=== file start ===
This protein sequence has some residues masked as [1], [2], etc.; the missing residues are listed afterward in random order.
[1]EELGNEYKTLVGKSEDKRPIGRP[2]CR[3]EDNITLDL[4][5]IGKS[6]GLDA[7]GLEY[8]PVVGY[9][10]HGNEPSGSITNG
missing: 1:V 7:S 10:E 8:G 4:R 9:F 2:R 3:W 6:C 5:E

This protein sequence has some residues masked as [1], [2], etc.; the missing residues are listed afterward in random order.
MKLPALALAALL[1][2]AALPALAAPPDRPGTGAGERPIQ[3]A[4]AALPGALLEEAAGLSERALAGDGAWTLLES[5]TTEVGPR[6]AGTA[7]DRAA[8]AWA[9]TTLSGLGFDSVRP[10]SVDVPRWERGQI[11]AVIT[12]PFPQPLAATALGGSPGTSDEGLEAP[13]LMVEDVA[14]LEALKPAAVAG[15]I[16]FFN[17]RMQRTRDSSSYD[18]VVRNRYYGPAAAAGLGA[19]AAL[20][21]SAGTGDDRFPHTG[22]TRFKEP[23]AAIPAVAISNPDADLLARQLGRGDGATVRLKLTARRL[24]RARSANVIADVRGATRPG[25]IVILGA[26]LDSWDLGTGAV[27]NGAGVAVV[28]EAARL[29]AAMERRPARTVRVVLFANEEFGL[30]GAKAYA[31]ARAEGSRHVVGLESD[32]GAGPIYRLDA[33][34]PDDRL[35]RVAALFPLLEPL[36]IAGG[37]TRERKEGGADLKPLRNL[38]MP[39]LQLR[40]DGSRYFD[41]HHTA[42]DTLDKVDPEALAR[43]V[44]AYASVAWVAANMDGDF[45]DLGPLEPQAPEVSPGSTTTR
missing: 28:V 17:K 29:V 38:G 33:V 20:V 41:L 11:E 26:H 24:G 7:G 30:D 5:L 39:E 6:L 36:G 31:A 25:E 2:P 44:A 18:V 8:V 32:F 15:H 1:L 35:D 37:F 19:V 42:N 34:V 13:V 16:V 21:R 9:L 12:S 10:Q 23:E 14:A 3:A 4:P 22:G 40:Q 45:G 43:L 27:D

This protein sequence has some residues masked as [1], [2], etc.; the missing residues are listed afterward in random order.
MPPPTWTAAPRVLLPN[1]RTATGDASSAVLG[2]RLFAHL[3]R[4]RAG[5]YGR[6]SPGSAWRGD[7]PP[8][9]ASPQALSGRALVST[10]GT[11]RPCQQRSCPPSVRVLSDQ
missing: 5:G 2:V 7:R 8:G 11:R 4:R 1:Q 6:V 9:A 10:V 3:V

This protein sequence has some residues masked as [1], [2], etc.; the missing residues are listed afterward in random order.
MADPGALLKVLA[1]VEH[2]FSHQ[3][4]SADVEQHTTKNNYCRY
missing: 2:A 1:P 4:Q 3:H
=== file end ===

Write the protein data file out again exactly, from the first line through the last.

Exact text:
This protein sequence has some residues masked as [1], [2], etc.; the missing residues are listed afterward in random order.
[1]EELGNEYKTLVGKSEDKRPIGRP[2]CR[3]EDNITLDL[4][5]IGKS[6]GLDA[7]GLEY[8]PVVGY[9][10]HGNEPSGSITNG
missing: 1:V 7:S 10:E 8:G 4:R 9:F 2:R 3:W 6:C 5:E

This protein sequence has some residues masked as [1], [2], etc.; the missing residues are listed afterward in random order.
MKLPALALAALL[1][2]AALPALAAPPDRPGTGAGERPIQ[3]A[4]AALPGALLEEAAGLSERALAGDGAWTLLES[5]TTEVGPR[6]AGTA[7]DRAA[8]AWA[9]TTLSGLGFDSVRP[10]SVDVPRWERGQI[11]AVIT[12]PFPQPLAATALGGSPGTSDEGLEAP[13]LMVEDVA[14]LEALKPAAVAG[15]I[16]FFN[17]RMQRTRDSSSYD[18]VVRNRYYGPAAAAGLGA[19]AAL[20][21]SAGTGDDRFPHTG[22]TRFKEP[23]AAIPAVAISNPDADLLARQLGRGDGATVRLKLTARRL[24]RARSANVIADVRGATRPG[25]IVILGA[26]LDSWDLGTGAV[27]NGAGVAVV[28]EAARL[29]AAMERRPARTVRVVLFANEEFGL[30]GAKAYA[31]ARAEGSRHVVGLESD[32]GAGPIYRLDA[33][34]PDDRL[35]RVAALFPLLEPL[36]IAGG[37]TRERKEGGADLKPLRNL[38]MP[39]LQLR[40]DGSRYFD[41]HHTA[42]DTLDKVDPEALAR[43]V[44]AYASVAWVAANMDGDF[45]DLGPLEPQAPEVSPGSTTTR
missing: 28:V 17:K 29:V 38:G 33:V 20:V 41:L 11:E 26:H 24:G 7:G 30:D 5:L 39:E 6:L 36:G 31:A 25:E 2:P 44:A 18:V 8:V 32:F 15:H 1:L 35:D 37:F 19:V 42:N 34:V 13:V 16:V 21:R 9:L 12:S 10:Q 23:E 14:A 3:A 4:P 22:G 40:Q 45:G 43:L 27:D

This protein sequence has some residues masked as [1], [2], etc.; the missing residues are listed afterward in random order.
MPPPTWTAAPRVLLPN[1]RTATGDASSAVLG[2]RLFAHL[3]R[4]RAG[5]YGR[6]SPGSAWRGD[7]PP[8][9]ASPQALSGRALVST[10]GT[11]RPCQQRSCPPSVRVLSDQ
missing: 5:G 2:V 7:R 8:G 11:R 4:R 1:Q 6:V 9:A 10:V 3:V

This protein sequence has some residues masked as [1], [2], etc.; the missing residues are listed afterward in random order.
MADPGALLKVLA[1]VEH[2]FSHQ[3][4]SADVEQHTTKNNYCRY
missing: 2:A 1:P 4:Q 3:H